Freedom of navigation is nothing if it is not wedded to the proposition that a predominantly naval power must be committed to the independence of nations, keeping them free from imperial threat. (Gaddis, On Grand Strategy, citing the 1907 Crowe Memorandum, “…England, more than any other non-insular Power, has a direct and positive interest in the maintenance of the independence of nations, and therefore must be the natural enemy of any country threatening the independence of others, and the natural protector of the weaker communities.”) Otherwise freedom of navigation is just the privilege of passing by the animal cages in a zoo; which is essentially what US freedom of navigation and nothing more amounts to in a region under threat from a continental power.

We were outraged; what was the use of our Mutual Defense Treaty. Later Obama told the Japanese the US would go to war with China over the Senkaku islands, which are uninhabited. Asked by the Philippines press if he would do the same for the Philippines, he said no. This was further encouragement he gave China.

We were not entirely powerless. We had international law on our side. Since both China and the Philippines had signed up to UNCLOS, we went to The Hague. China refused to participate. We had verbal US support which is of course worthless, not least because it was qualified—the US is only interested in freedom of navigation, which as I explained is nothing. And the US won’t sign onto UNCLOS.

We won a tightly crafted claim: what are the reefs in the South China Sea that we possess—one or two of which were stolen by China which now excludes us from resources well within our exclusive economic zone. The Hague said they are features at best; generating in some narrow cases if they’re high tide elevations 12 nautical miles of territorial sea and nothing else.

Today we are urged to keep filing notes verbale. I refuse. Every note verbiage you send to a country that ignores it merely confirms that notes are worthless, that the international community is even more so, and every note ignored is a stone in the edifice of possession which is 9/10ths of the law and will morph in time into a legal right of ownership. And that Thucydides is still right: the strong will do what they like and the weak must swallow their pride and even lose their independence. One of the features has been made habitable and “weaponized” with an airfield, radar, docks for warships. But it is still not an island, which The Hague said only God can make.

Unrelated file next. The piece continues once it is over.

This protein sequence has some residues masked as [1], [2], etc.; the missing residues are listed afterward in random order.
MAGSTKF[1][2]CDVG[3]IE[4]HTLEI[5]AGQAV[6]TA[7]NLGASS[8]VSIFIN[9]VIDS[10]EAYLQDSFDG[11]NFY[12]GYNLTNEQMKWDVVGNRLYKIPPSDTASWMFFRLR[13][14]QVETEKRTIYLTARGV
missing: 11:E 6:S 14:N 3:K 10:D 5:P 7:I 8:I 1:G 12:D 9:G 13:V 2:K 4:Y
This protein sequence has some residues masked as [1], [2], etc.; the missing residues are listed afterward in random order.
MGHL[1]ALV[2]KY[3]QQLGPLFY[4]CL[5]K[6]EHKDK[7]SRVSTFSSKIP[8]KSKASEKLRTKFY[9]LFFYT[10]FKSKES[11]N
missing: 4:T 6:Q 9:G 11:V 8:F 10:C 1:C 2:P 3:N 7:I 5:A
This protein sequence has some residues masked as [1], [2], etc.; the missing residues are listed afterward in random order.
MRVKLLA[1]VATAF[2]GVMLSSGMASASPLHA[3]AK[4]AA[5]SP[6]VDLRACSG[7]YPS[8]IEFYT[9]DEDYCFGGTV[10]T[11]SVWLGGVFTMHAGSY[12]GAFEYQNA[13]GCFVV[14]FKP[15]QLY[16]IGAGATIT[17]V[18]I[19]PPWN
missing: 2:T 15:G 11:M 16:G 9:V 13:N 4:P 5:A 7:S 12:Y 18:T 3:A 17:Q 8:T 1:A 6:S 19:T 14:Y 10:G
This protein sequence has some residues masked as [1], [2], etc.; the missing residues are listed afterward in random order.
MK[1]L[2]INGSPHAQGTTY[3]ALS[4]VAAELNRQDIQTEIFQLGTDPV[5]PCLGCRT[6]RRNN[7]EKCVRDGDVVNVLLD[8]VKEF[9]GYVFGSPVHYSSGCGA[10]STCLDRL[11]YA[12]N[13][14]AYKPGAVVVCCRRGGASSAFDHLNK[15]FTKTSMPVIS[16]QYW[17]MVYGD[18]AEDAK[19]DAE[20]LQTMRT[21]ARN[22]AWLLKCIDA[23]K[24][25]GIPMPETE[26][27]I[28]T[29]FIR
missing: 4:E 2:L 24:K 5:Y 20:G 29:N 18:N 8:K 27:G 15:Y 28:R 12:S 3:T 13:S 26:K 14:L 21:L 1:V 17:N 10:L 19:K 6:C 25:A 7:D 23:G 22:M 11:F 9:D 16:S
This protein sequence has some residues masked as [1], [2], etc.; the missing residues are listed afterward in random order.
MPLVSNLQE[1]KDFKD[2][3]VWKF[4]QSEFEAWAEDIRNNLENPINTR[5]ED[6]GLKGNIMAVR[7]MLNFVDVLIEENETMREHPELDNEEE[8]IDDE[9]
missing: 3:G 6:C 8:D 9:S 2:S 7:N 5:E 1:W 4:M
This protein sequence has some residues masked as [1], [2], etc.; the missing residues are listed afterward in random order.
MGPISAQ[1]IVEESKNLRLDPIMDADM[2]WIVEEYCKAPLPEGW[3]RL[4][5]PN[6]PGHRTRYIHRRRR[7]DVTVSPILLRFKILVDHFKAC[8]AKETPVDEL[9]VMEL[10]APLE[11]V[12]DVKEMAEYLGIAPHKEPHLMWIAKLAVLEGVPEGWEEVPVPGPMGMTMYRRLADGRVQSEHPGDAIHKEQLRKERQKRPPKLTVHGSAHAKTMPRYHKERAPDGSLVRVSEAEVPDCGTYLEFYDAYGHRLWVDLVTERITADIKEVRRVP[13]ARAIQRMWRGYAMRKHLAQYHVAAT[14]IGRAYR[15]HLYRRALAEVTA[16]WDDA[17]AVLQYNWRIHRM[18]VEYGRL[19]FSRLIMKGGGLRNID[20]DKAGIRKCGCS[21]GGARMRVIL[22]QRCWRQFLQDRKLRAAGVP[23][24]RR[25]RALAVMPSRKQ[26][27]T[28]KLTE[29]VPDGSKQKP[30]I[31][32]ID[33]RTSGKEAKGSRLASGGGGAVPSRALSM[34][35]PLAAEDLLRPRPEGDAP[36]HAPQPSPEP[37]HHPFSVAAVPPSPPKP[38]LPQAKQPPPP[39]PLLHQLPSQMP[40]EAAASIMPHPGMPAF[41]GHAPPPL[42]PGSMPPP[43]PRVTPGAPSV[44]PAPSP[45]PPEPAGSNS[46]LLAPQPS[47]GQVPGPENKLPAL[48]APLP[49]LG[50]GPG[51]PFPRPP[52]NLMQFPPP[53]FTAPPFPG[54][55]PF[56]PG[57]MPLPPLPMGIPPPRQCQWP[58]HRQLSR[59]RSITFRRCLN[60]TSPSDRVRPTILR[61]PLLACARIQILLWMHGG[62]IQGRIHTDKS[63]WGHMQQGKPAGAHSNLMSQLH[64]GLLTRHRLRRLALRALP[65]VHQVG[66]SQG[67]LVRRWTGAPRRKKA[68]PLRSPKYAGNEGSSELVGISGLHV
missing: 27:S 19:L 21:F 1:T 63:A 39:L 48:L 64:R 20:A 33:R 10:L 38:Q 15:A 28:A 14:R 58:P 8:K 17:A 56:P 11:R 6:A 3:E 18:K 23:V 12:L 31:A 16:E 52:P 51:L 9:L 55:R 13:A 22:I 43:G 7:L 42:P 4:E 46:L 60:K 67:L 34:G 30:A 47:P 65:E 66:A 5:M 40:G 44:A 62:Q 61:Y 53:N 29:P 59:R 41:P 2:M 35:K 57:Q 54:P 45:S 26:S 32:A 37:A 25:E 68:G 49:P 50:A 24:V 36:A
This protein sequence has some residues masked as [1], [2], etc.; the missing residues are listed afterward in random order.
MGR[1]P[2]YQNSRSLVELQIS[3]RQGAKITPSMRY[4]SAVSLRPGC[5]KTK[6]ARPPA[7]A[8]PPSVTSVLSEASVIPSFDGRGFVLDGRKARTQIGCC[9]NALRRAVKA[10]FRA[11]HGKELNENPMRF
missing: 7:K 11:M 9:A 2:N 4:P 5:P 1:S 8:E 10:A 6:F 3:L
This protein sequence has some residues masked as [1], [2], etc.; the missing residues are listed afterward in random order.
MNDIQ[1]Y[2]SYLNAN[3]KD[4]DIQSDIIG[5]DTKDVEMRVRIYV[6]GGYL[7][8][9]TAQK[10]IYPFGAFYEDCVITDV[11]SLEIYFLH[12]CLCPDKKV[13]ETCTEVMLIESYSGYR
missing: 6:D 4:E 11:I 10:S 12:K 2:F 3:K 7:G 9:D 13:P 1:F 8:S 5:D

That’s the foxy way of looking at it. It is just a local Philippine problem and not much of one if there is no oil. We can talk around it and make mutually beneficial deals so long as we don’t sign away what’s ours by law because that would be treason.

Here’s the hedgehog view: this is all a portent of Chinese aggression and its evident aim to establish Chinese hegemony in Southeast Asia by taking possession of all the waters as close as possible to the shorelines of the littoral states around.

And why?

To break out of the first island chain of iron alliances drawn by the United States from South Korea through Japan, Taiwan, the Philippines, Vietnam, Malaysia, Singapore and Indonesia which locks in China and locks out commodities essential to China’s economic strength and military power: principally energy. And then push the US back to Hawaii or San Diego.

There is a thriller, Trident, that envisions a scenario where an alliance of littoral states led by Japan interdict Chinese commerce in the Straits of Malacca and sink it in the South China sea. It ends with a nuclear demonstration explosion by the United States to sober up everybody that the economic and political game is really not worth the flame of a nuclear candle.

Kagan says that is only the half of it: the wider gain is the Indian Ocean which Arab oil and African rare metals must cross to reach China after passing the Straits: the entire enchilada from source to consumption and back again in an Indo-Pacific theater under Chinese control or with significant say to the exclusion of American presence except by leave of the Chinese state.